Document Detail


Effect of light-enhanced bleaching on in vitro surface and intrapulpal temperature rise.
MedLine Citation:
PMID:  11778856     Owner:  NLM     Status:  MEDLINE    
Abstract/OtherAbstract:
PURPOSE: This study investigated the effect of the presence, absence, and aging of a heat-enhancing compound (colorant) added to bleaching gel on the temperature rise of the gel itself, as well as the temperature rise within the pulp chamber, when a tooth was exposed to a variety of light-curing units in vitro. MATERIALS AND METHODS: An extracted human upper central incisor was fitted with thermocouples placed in the pulp chamber as well as on the facial tooth surface. A temperature-controlled simulated intrapulpal fluid flow was provided to the tooth, and bleaching agent (Opalesence XTRA, Ultradent) containing heat-enhancing colorant, aged colorant, or no colorant was applied to the facial surface. The tooth and light-curing unit were placed in a thermostatically controlled oven at 37 degrees C, and real-time gel and intrapulpal temperature values were recorded digitally. Light-curing units used were a plasma arc light (PAC) (PowerPac, ADT), a conventional quartz tungsten halogen source (QTH) (Optilux 501, Demetron/Kerr), the QTH light used in high-power (bleaching) mode, and an argon ion laser (AccuCure 3000, LaserMed). An exposure scenario simulating light-enhanced bleaching of 10 upper teeth was developed. Temperature rise over the pre-exposure, baseline value associated with the last light exposure in the bleaching sequence was calculated for each curing and bleaching combination. Five replications for each test condition were made. Temperature rise values were compared using analysis of variance (ANOVA) at a preset alpha of 0.05. RESULTS: When fresh colorant-containing bleach was used, the PAC light increased bleach temperature 39.3 degrees C above baseline. With no added colorant, temperature rise was 37.1 degrees C. The QTH light in bleach mode resulted in gel temperature 24.8 degrees C above baseline, whereas the temperature increase was only 11.5 degrees C when no colorant was used. Conventional QTH light use increased fresh bleach temperature by 17.7 degrees C, whereas an increase of only 11.1 degrees C was measured without colorant. The argon ion laser produced equivalent temperature rise regardless of the presence or freshness of the colorant, approximately 9.4 degrees C. Intrapulpal temperatures were all significantly lower than those recorded in the bleaching gel and ranged from 5 degrees to 8 degrees C. As a rule, the presence of fresh heat-enhancing colorant in the bleaching gel resulted in a significant intrapulpal temperature increase (approximately 1 degrees C) over that reached using other lights. The PAC and the QTH light used in bleach mode induced greater intrapulpal temperature rise than the laser. CLINICAL SIGNIFICANCE: Freshness of bleaching agent incorporating light-activated, heat-enhancing colorant influences temperature rise of bleaching gel and also may increase intrapulpal temperature values. Use of intense lights does elevate bleach temperature and also results in increased intrapulpal temperature that may further impact on patient sensitivity and pulpal health resulting from this treatment.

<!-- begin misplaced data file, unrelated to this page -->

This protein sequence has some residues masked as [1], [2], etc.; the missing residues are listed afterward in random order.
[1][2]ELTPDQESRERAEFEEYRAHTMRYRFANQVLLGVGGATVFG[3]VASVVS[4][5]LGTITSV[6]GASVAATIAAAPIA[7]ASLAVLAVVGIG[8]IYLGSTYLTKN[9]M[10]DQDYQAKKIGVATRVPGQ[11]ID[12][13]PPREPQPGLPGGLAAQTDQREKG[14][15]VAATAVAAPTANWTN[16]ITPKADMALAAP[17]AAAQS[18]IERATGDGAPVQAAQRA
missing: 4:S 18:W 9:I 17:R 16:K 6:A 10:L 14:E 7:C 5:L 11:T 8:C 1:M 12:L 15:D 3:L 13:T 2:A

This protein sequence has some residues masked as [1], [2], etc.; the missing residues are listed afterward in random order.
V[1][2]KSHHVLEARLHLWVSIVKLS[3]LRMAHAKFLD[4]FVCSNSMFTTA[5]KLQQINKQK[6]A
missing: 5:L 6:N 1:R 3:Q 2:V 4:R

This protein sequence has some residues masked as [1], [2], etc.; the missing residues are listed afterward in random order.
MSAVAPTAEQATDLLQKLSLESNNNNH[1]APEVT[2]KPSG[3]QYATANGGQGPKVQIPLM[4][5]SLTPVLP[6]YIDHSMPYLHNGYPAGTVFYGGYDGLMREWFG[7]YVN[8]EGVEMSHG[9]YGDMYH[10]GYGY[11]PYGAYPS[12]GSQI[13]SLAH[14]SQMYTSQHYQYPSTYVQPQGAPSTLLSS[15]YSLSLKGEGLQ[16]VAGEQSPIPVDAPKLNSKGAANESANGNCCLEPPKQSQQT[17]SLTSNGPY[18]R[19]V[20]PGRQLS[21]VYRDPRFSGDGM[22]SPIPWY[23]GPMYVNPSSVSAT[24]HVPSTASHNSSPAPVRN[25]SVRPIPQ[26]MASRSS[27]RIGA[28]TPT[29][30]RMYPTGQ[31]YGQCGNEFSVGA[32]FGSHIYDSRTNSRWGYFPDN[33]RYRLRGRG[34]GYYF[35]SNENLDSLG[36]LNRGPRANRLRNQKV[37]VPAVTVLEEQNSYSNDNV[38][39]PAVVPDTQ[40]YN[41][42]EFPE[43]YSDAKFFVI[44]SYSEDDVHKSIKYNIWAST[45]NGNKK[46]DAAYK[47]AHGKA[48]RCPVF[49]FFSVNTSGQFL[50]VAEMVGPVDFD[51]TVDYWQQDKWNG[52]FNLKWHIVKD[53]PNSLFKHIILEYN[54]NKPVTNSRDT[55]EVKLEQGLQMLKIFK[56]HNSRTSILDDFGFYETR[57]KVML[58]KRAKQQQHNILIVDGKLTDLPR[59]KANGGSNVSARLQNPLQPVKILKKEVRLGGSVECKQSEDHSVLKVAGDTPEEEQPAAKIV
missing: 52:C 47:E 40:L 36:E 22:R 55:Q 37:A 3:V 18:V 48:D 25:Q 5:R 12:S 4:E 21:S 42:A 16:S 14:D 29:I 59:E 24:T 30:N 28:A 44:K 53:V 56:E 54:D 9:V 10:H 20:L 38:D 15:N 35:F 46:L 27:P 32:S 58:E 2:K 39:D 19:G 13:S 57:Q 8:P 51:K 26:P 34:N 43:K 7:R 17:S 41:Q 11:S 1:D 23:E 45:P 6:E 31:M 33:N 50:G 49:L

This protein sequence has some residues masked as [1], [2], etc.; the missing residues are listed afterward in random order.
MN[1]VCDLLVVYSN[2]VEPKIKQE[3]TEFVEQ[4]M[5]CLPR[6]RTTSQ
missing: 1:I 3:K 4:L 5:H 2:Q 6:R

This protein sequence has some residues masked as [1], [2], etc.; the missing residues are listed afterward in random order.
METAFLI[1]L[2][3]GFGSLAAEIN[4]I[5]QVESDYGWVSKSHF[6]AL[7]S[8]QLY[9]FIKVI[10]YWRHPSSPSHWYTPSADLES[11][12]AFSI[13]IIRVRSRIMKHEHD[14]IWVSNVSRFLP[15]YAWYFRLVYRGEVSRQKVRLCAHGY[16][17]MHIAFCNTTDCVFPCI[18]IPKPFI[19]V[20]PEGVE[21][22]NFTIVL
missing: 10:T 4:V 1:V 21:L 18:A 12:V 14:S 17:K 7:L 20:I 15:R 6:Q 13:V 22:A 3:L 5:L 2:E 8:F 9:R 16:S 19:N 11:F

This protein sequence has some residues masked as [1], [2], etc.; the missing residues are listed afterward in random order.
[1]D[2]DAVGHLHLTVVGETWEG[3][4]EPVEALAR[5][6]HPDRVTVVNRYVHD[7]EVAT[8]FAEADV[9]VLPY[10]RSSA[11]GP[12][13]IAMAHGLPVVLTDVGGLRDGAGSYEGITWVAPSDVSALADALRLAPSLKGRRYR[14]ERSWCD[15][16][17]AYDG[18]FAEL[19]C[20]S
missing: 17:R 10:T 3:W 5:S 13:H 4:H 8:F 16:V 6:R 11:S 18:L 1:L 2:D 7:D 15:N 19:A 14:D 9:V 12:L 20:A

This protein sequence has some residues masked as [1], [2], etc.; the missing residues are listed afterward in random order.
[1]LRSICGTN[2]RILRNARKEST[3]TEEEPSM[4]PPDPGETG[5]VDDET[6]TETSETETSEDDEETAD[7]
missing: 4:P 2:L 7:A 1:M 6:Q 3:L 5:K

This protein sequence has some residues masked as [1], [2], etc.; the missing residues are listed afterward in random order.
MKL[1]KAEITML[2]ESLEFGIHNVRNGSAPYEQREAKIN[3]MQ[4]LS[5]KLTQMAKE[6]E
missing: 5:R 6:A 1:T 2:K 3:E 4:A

Authors:
J W Baik; F A Rueggeberg; F R Liewehr
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Publication Detail:
Type:  Journal Article    
Journal Detail:
Title:  Journal of esthetic and restorative dentistry : official publication of the American Academy of Esthetic Dentistry ... [et al.]     Volume:  13     ISSN:  1496-4155     ISO Abbreviation:  J Esthet Restor Dent     Publication Date:  2001  
Date Detail:
Created Date:  2002-01-07     Completed Date:  2002-04-02     Revised Date:  2008-11-21    
Medline Journal Info:
Nlm Unique ID:  101096515     Medline TA:  J Esthet Restor Dent     Country:  Canada    
Other Details:
Languages:  eng     Pagination:  370-8     Citation Subset:  D    
Affiliation:
Endodontic Program, Fort Gordon, Georgia, USA.
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MeSH Terms
Descriptor/Qualifier:
Analysis of Variance
Body Temperature
Color
Dental Pulp / physiology
Drug Combinations
Hot Temperature
Humans
Incisor
Infrared Rays
Lasers
Light
Peroxides / chemistry*,  radiation effects*
Statistics, Nonparametric
Tooth Bleaching / methods*
Ultraviolet Rays
Urea / analogs & derivatives*,  chemistry*,  radiation effects*
Chemical
Reg. No./Substance:
0/Drug Combinations; 0/Peroxides; 124-43-6/carbamide peroxide; 57-13-6/Urea

From MEDLINE®/PubMed®, a database of the U.S. National Library of Medicine


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